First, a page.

Research Article: Assay validation and clinical performance of chronic inflammatory and chemokine biomarkers of NASH fibrosis

Date Published: July 10, 2019

Publisher: Public Library of Science

Author(s): Sumit Kar, Sabina Paglialunga, Sharon H. Jaycox, Rafiqul Islam, Angelo H. Paredes, Rohit Kohli.


Nonalcoholic steatohepatitis (NASH) is a chronic liver disease that can lead to cirrhosis, liver transplant, and even hepatocellular carcinoma. While liver biopsy remains the reference standard for disease diagnosis, analytical and clinical development of non-invasive soluble biomarkers of NASH are of great importance to advance the field. To this end, we performed analytical and clinical validation on a series of pro-inflammatory cytokines and chemokines implicated hepatic inflammation; IL-6, CRP, TNFα, MCP-1, MIP-1β, eotaxin, VCAM-1. Biomarker assays were validated for accuracy and precision. Clinical performance was evaluated in a random sample of 52 patients with biopsy-proven NAFLD/NASH. Patients were categorized into three groups according to their fibrosis stage; advanced (F3-F4), mild (F1-2) and no (F0) fibrosis. Serum IL-6 was increased in patients with advanced fibrosis (2.71 pg/mL; 1.26 pg/mL; 1.39 pg/mL p<0.01) compared to patients with mild or no fibrosis respectively. While, there was no significant difference noted in CRP, TNFα, MCP-1, MIP-1β, eotaxin among the three groups, VCAM-1 levels were increased by 55% (p<0.01) and 40% (p<0.05) in the advanced cohort compared to the mild and no fibrosis groups respectively. VCAM-1 also displayed good clinical performance as a biomarker of advanced fibrosis with an area under the receiver operating curve of 0.87. The VCAM-1 assay demonstrated robust accuracy and precision, and VCAM-1 outperformed IL-6, CRP, TNFα, and the chemokines MCP-1, MIP-1β, and eotaxin as a biomarker of advanced fibrosis in NASH. Addition of biomarkers such as IL-6 and VCAM-1 to panels may yield increased sensitivity and specificity for staging of NASH.

Partial Text

Nonalcoholic steatohepatitis (NASH) is a chronic metabolic liver disorder which can progress to hepatic fibrosis, cirrhosis, end-stage liver disease, and hepatocellular carcinoma. Recent estimates indicate that the prevalence of NASH in the general adult population is 3–5% [1], making NASH the second leading etiology for a liver transplant [2]. Moreover, increased prevalence of underlying risk factors such as obesity and type 2 diabetes, along with greater recognition of the disease and diagnosis by primary care physicians [3], are anticipated to greatly impact the NASH diagnosis rates over the next several years. In this regard, by 2030 the number of NASH cases with advanced fibrosis is anticipated to be nearly 8 million in the US, an increase of over 160% from recent estimates [4].

The test population were subjects enrolled in an on-going tissue and serum repository at Brooke Army Medical Center, TX. The study protocol was approved by the Brooke Army Medical Center ethics review board and conducted according to the principles of the Declaration of Helsinki. All subjects gave their written informed consent to participate in the study. All subjects underwent a liver biopsy due to the clinical suspicion of NASH. NAFLD was defined by consumption of less than 20 and 30 grams of alcohol every day for women and men, respectively and a liver biopsy showing fatty liver disease [20]. Histology was assessed by a single hepatobiliary pathologist using the NASH-Clinical Research Network criteria [7]. The presence of steatohepatitis was defined by steatosis, inflammation and cytologic ballooning. NASH severity was categorized as liver grade ranging between 0 and 2. Participants were categorized based on hepatic fibrosis stage; no fibrosis (F0), mild fibrosis (F1-F2) and advanced fibrosis (F3-F4). Twelve-hour fasting serum was obtained from all subjects the day of their liver biopsy and processed for clinical laboratory evaluations including liver function tests, glucose, insulin, and lipids. An aliquot of serum was stored at -80°C for biomarker analysis. FIB-4 was calculated as previously reported [6].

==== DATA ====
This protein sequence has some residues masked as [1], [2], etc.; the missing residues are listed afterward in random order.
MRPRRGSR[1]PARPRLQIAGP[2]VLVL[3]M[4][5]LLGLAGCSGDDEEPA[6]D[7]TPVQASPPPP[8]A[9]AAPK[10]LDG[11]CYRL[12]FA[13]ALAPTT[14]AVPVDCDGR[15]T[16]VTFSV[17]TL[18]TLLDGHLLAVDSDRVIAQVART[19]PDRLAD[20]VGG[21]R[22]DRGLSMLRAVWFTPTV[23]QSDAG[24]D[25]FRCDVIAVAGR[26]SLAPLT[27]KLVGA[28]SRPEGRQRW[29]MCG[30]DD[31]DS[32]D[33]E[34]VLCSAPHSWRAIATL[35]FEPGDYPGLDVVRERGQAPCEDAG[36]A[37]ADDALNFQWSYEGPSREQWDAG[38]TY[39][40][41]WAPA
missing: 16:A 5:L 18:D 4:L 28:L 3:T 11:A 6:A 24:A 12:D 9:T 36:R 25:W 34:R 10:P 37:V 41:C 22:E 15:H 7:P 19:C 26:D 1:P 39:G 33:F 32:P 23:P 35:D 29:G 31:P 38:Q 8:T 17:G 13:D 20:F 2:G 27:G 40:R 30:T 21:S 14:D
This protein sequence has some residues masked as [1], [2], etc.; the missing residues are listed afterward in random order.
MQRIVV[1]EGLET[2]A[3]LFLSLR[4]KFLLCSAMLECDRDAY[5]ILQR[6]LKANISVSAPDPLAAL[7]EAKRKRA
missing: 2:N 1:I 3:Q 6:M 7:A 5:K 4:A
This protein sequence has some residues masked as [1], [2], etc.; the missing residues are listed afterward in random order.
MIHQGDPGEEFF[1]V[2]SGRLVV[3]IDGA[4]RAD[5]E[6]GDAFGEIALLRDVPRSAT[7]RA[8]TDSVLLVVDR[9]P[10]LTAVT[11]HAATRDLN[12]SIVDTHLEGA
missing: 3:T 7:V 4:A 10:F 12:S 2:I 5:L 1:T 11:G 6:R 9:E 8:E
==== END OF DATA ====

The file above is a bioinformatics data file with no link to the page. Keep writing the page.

In the present study, a suite of pro-inflammatory cytokine and chemokine assays were analytically validated as well as evaluated in a clinical setting to demonstrate use as a biomarker for fibrosis severity in NASH patients. Analytical validation examines the performance of a test or assay. The level of validation depends on the assay COU and risk associated with the biomarker. All soluble biomarker assays in the present study were developed according to FDA guidelines [16] to be used as an exploratory endpoint for regulatory submission of a clinical trial, though additional tests can be performed for other COUs such as a secondary endpoint. Clinical performance is typically measured against a reference standard. For many NASH biomarkers, this analysis is against histological biopsied results. Here we demonstrated that IL-6 and VCAM-1 are increased in NASH patients with advanced fibrosis stages, and displayed good performance in distinguishing advanced fibrosis from milder stages.

In a single study comparison, the role of several cytokines and chemokines as biomarkers for NASH fibrosis were examined. IL-6 and VCAM-1 are a potential soluble biomarker for NASH risk stratification, able to discriminate between mild and severe stages of fibrosis. Moreover, VCAM-1 outperforms the pro-inflammatory cytokines and chemokines examined in the present study. Analytical validation is also required to satisfy regulatory guidance for biomarker use in a clinical trial. To this end, we demonstrated good accuracy and assay robustness for VCAM-1 as well as clinical value.




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